When couples are regularly placed in groups with other couples who are on the same journey, comfort begins to occur and a lasting bond is developed over time. This accountable and like-mindedness contributes to the health of marriages.
Since the rate of divorce is high among Baby Boomers, it’s likely that couples married less than 10 years have at least one set of parents who have divorced. Consequently, there are a host of couples today who have been left with flimsy impressions of marriage, along with uncharacteristic expectations.
Premarital counseling is not a new concept, but was not widely considered for those outside of a faith. Many marriages start off well intended, but ill prepared. A healthy marriage ministry uses seasoned couples, to mentor, encourage, and provide support for couples during those first few years of marriage. We can allow older couples to share their experiences and to be a tether for couples who are just stepping into marriage for the first time.
While marriage ministry can’t eliminate divorce, it does help to provide a place for couples to strengthen their faith, spend time together, and build a community. These are all important elements in helping these couples stay married.
Linda Vujnov is the Family Ministry Director at Mariners Church in Irvine, CA. She is a speaker, and author of Spilt Milk-Devotions for Moms, and writes for several for magazines, blogs, and devotionals. She and her husband Greg have been married 27 years and have four children.
I absolutely love and admire Aaron. He’s a Hispanic guy who used to be the janitor at his church. Aaron and his wife asked the church leadership if they could start a Bible study for young married couples to help build strong marriages in their congregation.
Today, Aaron is a full-time marriage and family ministry pastor, serving that same church with literally hundreds of couples being reached by his ministry. All because he saw a need for a marriage ministry at his church and was bold enough to be the one to step in to help.
I have a phrase in my office that reads: “When you reach the family, you reach the world.” Aaron saw a need in his church and fulfilled it. Shortly thereafter, people from the community began to look at his church as a place to get help for their marriages and parenting.
How about your church? Is your church viewed as a place where people can receive the practical help they need for their marriages and families?
Whether you have a thriving marriage ministry or it’s just at the visualizing stage, setting realistic goals for the coming year will help you help others. Here are a couple of principles to consider:
1. Something is better than nothing
Don’t get so overwhelmed with the needs of marriages in your church that you become paralyzed and do nothing. One small group or one date night event in a year is better than nothing. Start small.
2. The essence of creativity is the ability to copy
I’m not talking about plagiarizing here but find what is working at other churches and copy it. Don’t create your own programing when you can use programs and ideas from MarriedPeople or others.
I shared the MarriedPeople blog with my church. And now there are many getting regularly inspired without us having to create our own blog!
3. Recruit marriage champions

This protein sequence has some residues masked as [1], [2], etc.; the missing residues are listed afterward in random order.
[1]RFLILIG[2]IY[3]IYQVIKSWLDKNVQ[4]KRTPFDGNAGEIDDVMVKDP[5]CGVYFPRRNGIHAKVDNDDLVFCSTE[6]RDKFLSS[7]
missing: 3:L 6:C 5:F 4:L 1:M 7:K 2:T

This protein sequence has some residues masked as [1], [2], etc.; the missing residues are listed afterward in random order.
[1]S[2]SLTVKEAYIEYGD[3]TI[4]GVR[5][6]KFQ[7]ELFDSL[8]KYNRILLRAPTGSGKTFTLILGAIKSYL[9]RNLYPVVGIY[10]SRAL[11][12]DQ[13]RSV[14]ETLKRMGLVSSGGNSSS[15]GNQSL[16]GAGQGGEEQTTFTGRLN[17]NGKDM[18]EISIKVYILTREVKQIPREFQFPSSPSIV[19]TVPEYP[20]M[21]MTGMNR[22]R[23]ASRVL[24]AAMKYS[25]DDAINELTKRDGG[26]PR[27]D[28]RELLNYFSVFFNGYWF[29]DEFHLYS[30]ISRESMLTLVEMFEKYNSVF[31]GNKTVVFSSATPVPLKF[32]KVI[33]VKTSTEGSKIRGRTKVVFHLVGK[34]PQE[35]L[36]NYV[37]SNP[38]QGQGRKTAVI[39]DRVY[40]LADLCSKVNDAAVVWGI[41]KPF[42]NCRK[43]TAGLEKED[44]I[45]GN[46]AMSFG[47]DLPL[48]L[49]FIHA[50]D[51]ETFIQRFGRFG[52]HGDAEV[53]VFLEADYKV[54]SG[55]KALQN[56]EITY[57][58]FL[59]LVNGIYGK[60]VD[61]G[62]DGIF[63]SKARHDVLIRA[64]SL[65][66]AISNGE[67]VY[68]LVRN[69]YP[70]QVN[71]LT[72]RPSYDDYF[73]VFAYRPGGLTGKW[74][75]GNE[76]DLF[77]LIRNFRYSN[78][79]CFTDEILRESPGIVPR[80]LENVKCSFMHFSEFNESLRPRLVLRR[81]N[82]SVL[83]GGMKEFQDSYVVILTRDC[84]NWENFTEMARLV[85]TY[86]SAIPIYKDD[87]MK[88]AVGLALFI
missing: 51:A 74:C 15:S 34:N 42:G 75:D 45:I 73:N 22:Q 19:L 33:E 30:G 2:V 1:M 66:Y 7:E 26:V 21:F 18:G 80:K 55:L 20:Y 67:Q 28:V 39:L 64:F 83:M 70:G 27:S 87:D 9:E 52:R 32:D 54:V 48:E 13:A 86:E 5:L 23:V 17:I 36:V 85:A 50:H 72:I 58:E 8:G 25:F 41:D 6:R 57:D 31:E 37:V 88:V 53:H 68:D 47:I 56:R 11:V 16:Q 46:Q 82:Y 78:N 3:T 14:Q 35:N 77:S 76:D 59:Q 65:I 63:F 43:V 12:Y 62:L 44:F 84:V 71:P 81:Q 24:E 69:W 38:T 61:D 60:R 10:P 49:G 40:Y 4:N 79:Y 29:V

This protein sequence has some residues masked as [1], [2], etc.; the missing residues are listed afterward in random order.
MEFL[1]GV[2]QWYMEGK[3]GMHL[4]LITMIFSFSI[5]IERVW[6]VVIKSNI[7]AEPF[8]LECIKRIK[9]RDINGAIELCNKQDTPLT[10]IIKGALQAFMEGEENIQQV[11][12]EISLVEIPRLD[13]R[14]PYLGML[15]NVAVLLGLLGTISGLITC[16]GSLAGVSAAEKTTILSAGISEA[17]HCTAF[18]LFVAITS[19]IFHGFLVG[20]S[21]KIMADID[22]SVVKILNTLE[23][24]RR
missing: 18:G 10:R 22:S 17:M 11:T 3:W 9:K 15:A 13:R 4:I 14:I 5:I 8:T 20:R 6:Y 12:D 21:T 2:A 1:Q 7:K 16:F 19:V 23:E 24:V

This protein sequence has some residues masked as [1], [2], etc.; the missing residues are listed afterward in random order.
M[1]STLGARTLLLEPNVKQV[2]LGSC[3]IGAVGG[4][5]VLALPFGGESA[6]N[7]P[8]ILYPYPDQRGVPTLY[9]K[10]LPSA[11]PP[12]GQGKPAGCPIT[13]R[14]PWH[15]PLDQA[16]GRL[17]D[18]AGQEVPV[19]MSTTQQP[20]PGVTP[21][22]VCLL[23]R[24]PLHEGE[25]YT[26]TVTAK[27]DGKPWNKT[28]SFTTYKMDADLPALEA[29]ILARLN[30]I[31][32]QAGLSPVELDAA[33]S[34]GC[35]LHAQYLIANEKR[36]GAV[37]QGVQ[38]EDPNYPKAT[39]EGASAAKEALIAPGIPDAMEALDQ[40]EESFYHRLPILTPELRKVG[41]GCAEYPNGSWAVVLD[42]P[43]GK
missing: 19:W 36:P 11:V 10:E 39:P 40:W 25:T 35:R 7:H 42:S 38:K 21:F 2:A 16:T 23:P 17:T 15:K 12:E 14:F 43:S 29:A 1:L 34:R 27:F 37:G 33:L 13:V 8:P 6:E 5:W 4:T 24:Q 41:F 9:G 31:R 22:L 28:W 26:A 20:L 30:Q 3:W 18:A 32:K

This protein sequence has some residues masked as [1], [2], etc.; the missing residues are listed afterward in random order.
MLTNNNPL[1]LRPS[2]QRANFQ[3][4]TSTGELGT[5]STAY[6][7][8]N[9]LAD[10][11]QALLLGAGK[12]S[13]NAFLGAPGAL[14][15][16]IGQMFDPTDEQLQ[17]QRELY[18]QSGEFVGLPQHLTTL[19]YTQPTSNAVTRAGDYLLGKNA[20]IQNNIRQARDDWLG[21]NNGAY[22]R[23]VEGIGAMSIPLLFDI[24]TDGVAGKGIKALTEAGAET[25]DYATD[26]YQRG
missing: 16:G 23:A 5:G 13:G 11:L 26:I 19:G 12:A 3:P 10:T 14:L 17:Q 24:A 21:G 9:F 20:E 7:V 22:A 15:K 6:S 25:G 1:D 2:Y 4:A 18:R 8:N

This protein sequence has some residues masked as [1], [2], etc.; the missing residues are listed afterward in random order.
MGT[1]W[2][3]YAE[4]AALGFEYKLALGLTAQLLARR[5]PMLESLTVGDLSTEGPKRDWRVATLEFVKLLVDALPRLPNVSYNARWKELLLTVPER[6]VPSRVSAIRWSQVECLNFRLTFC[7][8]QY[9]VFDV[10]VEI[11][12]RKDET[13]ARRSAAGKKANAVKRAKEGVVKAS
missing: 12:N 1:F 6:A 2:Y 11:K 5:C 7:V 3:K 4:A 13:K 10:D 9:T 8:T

I find lay people wherever I go whose passion is in marriage ministry. Who are the champions in your church? Sometimes they come in unexpected places.
My wife Cathy and I were speaking a marriage conference at a church whose leaders were doing a great job. I asked about their story. It was not the first marriage for either one of them, but they told us they finally got it right and they were now investing back into other marriages.
Make a list of possible leaders. Brainstorm with others and find those leaders to help you and eventually become the marriage mentors your church needs.
4. Become a marriage resource junkie
If you haven’t already done this, become a marriage ministry resource junkie. There are excellent resources in every aspect of marriage available at your fingertips. Look at everything from small group experiences to large group experiences to resources for individual couples.
When I first started doing marriage ministry, the resources were lacking. That is not the case today. They are out there, and they are good.
5. Don’t over program
People are already overcommitted and under-connected. Provide practical marriage ministry on a regular basis but don’t burden people with too many activities.
6. Follow the MarriedPeople model
My friend Aaron started with a small group marriage Bible study. Today his ministry reaches hundreds of people with the MarriedPeople model. As he plans and sets goals for each year, he writes down three phrases.
Underneath each phrase he writes a few goals and plans for each.
Large Group Experiences
- Quarterly date nights
- Marriage and family series in the weekend services
- Attend one large marriage event in the area
- Attend one marriage seminar and one parenting seminar each year
Small Group Experience
- Provide a five-week marriage small group twice a year
- Provide a Getting Ready for Marriage class for engaged couples three times a year
- Make available a resource library of other small group marriage curriculum for groups to use anytime
- Book, blog, newsletter and video resources
- Professional counseling referrals, pastoral counseling, lay ministry mentors from the church
- Youth group baby-sitting (for a fee) once a month at the church to enhance date nights
Whether your church is small or large, whether you have a marriage ministry or not, make this year the year to consider developing some healthy plans and goals to help marriages succeed.
Jim Burns is President of HomeWord and Executive Director of the HomeWord Center for Youth and Family at Azusa Pacific University. Jim speaks to thousands of people around the world each year. He has over 1.5 million resources in print in over 25 languages. Jim and his wife, Cathy and their three daughters Christy, Rebecca, and Heidi live in Southern California.